Supreme Court nominee Brett M. Kavanaugh has already faced off against Sen. Richard J. Durbin (D-Ill.) – or at least a mock version of him. 

In the slew of practice hearings ahead of the real deal, Kavanaugh has practiced how he’ll answer if Durbin presses him about his 2006 testimony in which Kavanaugh said he was not involved in questions about rules governing detention of enemy combatants in the Bush administration. 

For several weeks and hours at a time, Kavanaugh and the officials preparing him have assembled inside a large conference room at the Eisenhower Executive Office Building, drilling his answers to that and other pointed questions he will confront at his highly-anticipated confirmation hearings next week. 

Kavanaugh sits behind a desk in the room, set up to resemble the grand Senate hearing room where the nominee will face questions under bright lights and be publicly grilled for two straight days next week. A timer is set. Several administration officials and prominent lawyers enlisted to help Kavanaugh prepare sit before him in a formation shaped like a hearing dais, playing the role of the 21 members of the Senate Judiciary Committee. 

“Everything is set up to mimic what a hearing would look like,” said a White House official who described Kavanaugh’s hearing preparations. 

The official, who spoke anonymously to describe the private sessions, added: “If you were to sit there for the feedback after the first session vs. the most recent, you understand that he has really gotten a command of the facts, his answers. He’s comfortable.”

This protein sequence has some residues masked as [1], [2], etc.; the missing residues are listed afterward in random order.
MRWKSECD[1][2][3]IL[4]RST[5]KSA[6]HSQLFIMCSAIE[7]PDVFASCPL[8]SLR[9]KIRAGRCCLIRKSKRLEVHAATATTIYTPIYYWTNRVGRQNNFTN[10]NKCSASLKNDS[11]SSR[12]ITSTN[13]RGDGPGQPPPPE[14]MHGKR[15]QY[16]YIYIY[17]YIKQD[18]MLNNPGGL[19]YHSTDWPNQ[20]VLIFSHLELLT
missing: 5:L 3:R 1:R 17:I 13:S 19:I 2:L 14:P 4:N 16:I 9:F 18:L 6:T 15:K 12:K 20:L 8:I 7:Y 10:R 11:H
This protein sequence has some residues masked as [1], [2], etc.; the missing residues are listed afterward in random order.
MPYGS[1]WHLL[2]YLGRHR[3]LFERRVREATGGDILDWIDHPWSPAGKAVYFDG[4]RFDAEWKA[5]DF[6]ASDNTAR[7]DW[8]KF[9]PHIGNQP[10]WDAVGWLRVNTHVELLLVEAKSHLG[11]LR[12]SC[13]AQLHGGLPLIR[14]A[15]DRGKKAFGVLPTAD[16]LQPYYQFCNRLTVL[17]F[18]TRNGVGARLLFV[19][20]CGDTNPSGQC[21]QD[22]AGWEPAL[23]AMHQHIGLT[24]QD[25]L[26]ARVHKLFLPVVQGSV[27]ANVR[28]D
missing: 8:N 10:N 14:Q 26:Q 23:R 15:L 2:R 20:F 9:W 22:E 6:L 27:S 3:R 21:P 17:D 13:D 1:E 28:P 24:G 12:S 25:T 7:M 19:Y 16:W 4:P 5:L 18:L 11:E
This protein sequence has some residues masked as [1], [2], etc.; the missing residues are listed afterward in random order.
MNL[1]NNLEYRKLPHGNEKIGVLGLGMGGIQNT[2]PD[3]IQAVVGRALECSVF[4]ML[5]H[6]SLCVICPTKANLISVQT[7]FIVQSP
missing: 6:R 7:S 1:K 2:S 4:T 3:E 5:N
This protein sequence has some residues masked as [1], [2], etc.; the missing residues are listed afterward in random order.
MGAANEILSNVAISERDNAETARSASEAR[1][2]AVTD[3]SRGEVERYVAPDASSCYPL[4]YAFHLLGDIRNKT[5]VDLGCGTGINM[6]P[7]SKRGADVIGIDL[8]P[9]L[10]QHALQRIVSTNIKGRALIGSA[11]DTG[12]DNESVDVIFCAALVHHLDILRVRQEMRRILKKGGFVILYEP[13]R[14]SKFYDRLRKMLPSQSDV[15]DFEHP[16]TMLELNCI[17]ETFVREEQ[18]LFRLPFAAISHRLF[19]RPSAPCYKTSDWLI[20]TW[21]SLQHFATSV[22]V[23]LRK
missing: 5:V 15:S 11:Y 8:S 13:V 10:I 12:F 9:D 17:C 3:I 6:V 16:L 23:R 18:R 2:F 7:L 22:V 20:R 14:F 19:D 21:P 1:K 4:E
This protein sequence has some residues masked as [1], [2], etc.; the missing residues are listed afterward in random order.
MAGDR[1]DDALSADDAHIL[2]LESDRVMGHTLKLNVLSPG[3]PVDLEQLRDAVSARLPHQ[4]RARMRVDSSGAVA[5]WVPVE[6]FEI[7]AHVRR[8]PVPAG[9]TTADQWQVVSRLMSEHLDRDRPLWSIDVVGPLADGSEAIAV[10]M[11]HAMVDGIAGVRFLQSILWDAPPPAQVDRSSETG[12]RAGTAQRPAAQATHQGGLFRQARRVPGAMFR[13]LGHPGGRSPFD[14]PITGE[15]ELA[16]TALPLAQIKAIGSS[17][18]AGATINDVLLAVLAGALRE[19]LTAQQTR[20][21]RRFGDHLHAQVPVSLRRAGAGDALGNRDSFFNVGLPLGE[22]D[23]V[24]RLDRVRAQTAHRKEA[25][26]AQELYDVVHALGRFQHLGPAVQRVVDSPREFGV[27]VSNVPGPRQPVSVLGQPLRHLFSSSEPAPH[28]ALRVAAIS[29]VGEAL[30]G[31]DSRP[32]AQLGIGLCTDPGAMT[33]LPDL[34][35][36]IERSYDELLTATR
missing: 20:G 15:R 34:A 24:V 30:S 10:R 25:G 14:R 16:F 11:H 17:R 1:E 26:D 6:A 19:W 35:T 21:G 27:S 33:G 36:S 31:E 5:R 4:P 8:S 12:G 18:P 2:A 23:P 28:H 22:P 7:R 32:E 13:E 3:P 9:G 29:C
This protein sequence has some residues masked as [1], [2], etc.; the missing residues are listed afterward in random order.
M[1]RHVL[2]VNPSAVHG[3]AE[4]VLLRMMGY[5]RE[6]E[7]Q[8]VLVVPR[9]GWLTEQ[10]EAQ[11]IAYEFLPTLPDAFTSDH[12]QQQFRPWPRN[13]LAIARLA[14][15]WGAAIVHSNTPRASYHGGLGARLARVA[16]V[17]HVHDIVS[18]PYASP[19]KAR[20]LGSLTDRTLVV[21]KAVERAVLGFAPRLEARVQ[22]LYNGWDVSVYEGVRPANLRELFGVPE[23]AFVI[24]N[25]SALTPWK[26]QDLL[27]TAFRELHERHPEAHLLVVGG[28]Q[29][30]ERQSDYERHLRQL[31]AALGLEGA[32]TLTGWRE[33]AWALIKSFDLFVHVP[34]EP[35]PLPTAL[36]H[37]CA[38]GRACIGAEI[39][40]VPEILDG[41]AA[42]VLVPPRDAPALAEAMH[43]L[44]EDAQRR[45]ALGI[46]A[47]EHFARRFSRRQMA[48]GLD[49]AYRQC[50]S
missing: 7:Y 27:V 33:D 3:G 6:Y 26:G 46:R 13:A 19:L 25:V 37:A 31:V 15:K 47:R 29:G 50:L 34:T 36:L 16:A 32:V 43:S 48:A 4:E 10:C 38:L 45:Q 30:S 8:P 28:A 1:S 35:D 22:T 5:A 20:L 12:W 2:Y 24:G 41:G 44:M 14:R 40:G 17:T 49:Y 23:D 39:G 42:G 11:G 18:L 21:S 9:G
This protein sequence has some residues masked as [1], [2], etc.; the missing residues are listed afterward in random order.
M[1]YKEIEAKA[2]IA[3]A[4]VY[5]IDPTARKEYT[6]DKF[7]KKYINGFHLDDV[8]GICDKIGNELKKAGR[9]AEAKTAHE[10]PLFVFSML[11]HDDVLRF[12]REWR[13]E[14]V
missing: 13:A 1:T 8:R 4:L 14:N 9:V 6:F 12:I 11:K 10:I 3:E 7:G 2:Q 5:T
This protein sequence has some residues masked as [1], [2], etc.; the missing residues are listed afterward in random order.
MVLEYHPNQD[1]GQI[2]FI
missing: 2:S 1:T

President Trump's Supreme Court nominee, Judge Brett M. Kavanaugh will face questions from the Senate Judiciary Committee next week at his confirmation hearings. (J. Scott Applewhite/AP)

The hearing preparations are just one part of the White House’s expansive operation to get Kavanaugh confirmed to replace the retired Justice Anthony M. Kennedy, but one that perhaps has the highest of stakes. Democrats determined to defeat his nomination are preparing an onslaught of difficult questions for Kavanaugh that span the gamut of abortion rights to his views on executive power and various Bush administration controversies. 

All the closely-watched swing votes – Republican Sens. Susan Collins (Maine) and Lisa Murkowski (Alaska), as well as Democratic Sens. Joe Manchin III (W.Va.), Heidi Heitkamp (N.D.) and Joe Donnelly (Ind.) – do not plan to announce their position on Kavanaugh until after the hearings conclude, so a major error could be fatal to his confirmation.  

In turn, several Senate Republicans have offered their help. Among those senators are Orrin G. Hatch (Utah), Rob Portman (Ohio), Dan Sullivan (Alaska) and Lindsey O. Graham (S.C.), who huddled with Kavanaugh last week for their own rapid-fire prep session.

Portman – who has helped past Republican presidential candidates prepare for debates – Sullivan, and Graham have known Kavanaugh since his Bush White House tenure, and Portman will introduce the nominee at his hearing next week. Hatch also had helped Kavanaugh prepare for his confirmation hearing to the D.C. circuit.